I'm gonna go with Widmore being not guilty of the 815 set-up. Which brings us to "the competition."

After accepting the $1.6 million offer to go Ben-hunting on the Island, Miles is abducted by a van full of Shadow agents. They ask him to reconsider, to change sides. They're talking the talk of True Believers, not mercenaries...

Bram: Do you know what lies in the shadow of the statue? Then you're not ready to go to that Island.

I was wrong about the shadow question being DI-like. It works the same way as the snowman question, but it comes from some level of faith or religious/cultish experience, not just the logic of a passcode.

Miles says that he'll do it for double Widmore's pay. The Shadow guys (the guy riding shotgun is Alanna's lieutenant on the present-day Island) dump him and tell him that he's working for the wrong side.

Bram: You're playing for the wrong team.
Miles: Yeah? What team are you on?
Bram: The one that's gonna win.

The Shadow Pact

Now I'm thinking that THESE guys, these Shadow agents, are the ones who faked 815. I'm also thinking that they are the other team in the war that Widmore warns Locke about in Tunisia.

When Miles does get to the Island, he negotiates some alone-time with Ben in New Otherton. He then tells Ben that he'll keep his mouth shut for $3.2 million, the same number he gave Bram. I don't remember Ben giving away any clue that he recognized that figure, so assuming Ben was genuine in his apparent surprise (I know, when is he ever genuine? but work with me here), whether he knows it or not, Miles has figured out that Ben isn't behind the Shadow agents.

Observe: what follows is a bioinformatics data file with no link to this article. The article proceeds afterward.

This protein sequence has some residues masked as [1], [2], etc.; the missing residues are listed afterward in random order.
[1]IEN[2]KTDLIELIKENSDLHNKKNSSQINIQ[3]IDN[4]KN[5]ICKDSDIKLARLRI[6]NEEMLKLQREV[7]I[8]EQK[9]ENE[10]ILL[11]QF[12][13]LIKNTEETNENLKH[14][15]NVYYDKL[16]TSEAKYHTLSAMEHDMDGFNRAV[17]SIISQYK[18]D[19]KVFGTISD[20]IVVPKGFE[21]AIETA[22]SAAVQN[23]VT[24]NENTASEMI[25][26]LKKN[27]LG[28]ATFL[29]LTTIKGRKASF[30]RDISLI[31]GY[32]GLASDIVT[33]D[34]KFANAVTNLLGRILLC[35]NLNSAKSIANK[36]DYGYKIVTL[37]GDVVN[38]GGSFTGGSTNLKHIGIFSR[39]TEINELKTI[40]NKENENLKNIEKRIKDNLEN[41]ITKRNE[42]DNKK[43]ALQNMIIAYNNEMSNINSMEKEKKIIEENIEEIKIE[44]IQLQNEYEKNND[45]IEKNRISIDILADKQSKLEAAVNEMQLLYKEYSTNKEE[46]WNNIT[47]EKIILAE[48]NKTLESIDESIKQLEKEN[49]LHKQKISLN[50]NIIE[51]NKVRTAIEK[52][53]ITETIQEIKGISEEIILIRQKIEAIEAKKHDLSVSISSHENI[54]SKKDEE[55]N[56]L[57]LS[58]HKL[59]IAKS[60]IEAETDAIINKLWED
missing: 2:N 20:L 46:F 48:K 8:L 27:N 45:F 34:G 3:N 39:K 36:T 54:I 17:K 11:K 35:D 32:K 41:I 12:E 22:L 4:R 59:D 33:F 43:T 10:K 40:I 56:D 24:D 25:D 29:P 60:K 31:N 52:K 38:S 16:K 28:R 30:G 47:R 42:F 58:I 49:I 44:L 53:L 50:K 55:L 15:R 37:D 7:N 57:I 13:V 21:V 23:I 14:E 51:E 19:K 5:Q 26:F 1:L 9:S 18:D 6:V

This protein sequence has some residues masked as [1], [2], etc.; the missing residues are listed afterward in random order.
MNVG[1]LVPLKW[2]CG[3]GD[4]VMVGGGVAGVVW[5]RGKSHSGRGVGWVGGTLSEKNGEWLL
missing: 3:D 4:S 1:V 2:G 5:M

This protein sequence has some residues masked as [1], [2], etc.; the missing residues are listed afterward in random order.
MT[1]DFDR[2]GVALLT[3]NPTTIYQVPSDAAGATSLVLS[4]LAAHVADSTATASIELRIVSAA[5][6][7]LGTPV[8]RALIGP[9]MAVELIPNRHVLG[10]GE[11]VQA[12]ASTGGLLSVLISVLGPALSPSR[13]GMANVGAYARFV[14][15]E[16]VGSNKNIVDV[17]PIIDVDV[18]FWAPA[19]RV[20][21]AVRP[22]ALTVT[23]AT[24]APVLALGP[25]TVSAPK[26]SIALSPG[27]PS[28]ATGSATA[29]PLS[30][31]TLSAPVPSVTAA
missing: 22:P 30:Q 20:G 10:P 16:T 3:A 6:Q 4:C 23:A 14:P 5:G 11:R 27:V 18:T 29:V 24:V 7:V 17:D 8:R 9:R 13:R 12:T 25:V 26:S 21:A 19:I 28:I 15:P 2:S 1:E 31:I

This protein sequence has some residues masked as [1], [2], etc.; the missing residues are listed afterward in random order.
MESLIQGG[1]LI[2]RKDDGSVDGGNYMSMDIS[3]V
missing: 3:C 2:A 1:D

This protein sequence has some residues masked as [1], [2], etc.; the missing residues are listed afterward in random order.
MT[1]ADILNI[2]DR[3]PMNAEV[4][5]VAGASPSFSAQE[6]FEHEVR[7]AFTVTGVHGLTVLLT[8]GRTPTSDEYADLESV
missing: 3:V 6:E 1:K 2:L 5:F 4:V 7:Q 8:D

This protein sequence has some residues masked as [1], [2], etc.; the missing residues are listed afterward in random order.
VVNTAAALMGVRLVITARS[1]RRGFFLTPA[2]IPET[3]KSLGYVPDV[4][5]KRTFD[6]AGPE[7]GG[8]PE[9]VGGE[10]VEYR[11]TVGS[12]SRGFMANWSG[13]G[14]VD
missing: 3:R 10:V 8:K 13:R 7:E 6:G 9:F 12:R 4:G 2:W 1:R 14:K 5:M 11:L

In fact, I'm hoping/looking forward to seeing the three Island leaders (the Jacob appointees Widmore, Linus, and Locke) all team up to fight off these other Others. Even if they're all in the wrong. I can quickly imagine this being a struggle between native Islanders and Blackrock Islanders, similar to Native Americans and early North American European colonists. The natives, and their god-prophet, help them survive, only to have the newcomers betray them (perhaps with the help of a native turncoat named Richard?), and in a massacre or war, seize all that was theirs for ages, unseat or replace their god-prophet, and take over the Island, nearly exterminating the natives and their culture. Now, the natives, or their descendents, scattered off Island, are mobilizing to retake their ancestral home. Something in Widmore's expression or manner when he tells Locke about the coming war, and how "the wrong side will win," gave me the impression that he might be referring to history. So, I'm wondering if the Shadow pact might be in this to change history, or at least, the history of the Island, and prevent the Blackrockers from destroying their ancestors.

And y'know what? I think that if that's how it plays out, Locke will be a pivotal player and make a decision to save the culture of the natives and oust the Blackrockers and any outsiders.

Yes, it may be crazy talk. I *LIKE* crazy talk! I *LOVE* that this show inspires it. =)


Will blog more on Miles's story before the next episode. There's a lot of good crack in here. Frack, I didn't even get to the EMPIRE STRIKES BACK goodness! =)

Keep on keepin on~